Dangerous interactions

Warning: Many psychoactive substances that are reasonably safe to use on their own can suddenly become dangerous and even life-threatening when combined with certain other substances. The following list provides some known dangerous interactions (although it is not guaranteed to include all of them).

Always conduct independent research (e.g. Google, DuckDuckGo, PubMed) to ensure that a combination of two or more substances is safe to consume. Some of the listed interactions have been sourced from TripSit.

  • 25x-NBOMe & 25x-NBOH - 25x compounds are highly stimulating and physically straining. Combinations with Lauflumide should be strictly avoided due to the risk of excessive stimulation and heart strain. This can result in increased blood pressure, vasoconstriction, panic attacks, thought loops, seizures, and heart failure in extreme cases.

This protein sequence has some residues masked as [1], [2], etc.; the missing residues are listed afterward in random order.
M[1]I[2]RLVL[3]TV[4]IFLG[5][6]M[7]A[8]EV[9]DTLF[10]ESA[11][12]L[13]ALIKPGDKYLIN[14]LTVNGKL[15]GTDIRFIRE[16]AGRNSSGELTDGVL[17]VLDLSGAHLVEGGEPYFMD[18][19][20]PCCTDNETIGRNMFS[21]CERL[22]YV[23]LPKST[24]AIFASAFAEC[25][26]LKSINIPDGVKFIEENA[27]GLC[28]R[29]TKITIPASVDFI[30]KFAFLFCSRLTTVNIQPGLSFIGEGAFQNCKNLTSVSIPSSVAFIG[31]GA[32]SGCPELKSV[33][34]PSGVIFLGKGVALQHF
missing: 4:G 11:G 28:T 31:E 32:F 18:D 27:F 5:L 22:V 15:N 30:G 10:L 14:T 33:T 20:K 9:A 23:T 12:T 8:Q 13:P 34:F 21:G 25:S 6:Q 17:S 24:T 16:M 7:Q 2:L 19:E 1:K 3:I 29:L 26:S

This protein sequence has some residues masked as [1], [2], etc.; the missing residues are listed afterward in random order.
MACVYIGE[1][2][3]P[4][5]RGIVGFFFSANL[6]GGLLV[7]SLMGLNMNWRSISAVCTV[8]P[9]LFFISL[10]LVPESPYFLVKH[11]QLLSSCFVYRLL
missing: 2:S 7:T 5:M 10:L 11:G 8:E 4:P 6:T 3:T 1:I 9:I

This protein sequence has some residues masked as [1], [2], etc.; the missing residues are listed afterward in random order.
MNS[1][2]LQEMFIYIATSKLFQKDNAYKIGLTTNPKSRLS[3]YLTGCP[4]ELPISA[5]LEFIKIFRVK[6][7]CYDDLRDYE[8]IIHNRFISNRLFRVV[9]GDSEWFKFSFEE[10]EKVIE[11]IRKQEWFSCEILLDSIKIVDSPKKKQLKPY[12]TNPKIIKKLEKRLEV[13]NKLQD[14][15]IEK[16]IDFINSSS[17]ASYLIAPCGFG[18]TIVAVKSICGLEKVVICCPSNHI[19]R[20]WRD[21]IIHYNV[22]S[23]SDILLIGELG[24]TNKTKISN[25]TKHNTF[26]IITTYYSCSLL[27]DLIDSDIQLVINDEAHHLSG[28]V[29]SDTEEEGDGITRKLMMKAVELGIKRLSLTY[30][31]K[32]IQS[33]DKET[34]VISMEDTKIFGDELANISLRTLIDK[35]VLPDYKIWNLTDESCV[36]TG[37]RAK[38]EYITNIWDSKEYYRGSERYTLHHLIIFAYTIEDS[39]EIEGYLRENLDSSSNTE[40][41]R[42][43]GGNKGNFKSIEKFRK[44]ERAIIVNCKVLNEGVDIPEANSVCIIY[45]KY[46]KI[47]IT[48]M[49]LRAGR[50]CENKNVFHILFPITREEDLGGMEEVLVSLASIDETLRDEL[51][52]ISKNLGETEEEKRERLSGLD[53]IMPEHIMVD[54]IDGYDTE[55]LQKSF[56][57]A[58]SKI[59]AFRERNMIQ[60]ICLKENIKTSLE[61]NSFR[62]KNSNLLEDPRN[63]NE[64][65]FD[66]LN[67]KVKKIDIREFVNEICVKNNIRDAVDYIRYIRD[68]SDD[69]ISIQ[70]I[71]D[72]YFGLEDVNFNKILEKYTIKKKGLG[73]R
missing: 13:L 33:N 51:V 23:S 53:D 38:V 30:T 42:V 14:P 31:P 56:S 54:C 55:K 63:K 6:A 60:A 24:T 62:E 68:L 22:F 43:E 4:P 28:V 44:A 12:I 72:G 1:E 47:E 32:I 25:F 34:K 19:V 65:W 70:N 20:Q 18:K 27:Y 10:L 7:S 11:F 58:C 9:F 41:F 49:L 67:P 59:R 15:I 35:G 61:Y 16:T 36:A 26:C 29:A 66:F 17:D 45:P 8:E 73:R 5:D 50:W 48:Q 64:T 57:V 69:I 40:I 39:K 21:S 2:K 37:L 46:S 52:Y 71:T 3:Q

• Alcohol - Combining alcohol with stimulants can be dangerous due to the risk of accidental over-intoxication. Stimulants mask alcohol's depressant effects, which is what most people use to assess their degree of intoxication. Once the stimulant wears off, the depressant effects will be left unopposed, which can result in blackouts and severe respiratory depression. If mixing, the user should strictly limit themselves to only drinking a certain amount of alcohol per hour.
  • DXM - Combinations with DXM should be avoided due to its inhibiting effects on serotonin and norepinephrine reuptake. There is an increased risk of panic attacks and hypertensive crisis, or serotonin syndrome with serotonin releasers (MDMA, methylone, mephedrone, etc.). Monitor blood pressure carefully and avoid strenuous physical activity.
  • MDMA - Any neurotoxic effects of MDMA are likely to be increased when other stimulants are present. There is also a risk of excessive blood pressure and heart strain (cardiotoxicity).
  • MXE - Some reports suggest combinations with MXE may dangerously increase blood pressure and increase the risk of mania and psychosis.
  • Dissociatives - Both classes carry a risk of delusions, mania and psychosis, and these risk may be multiplied when combined.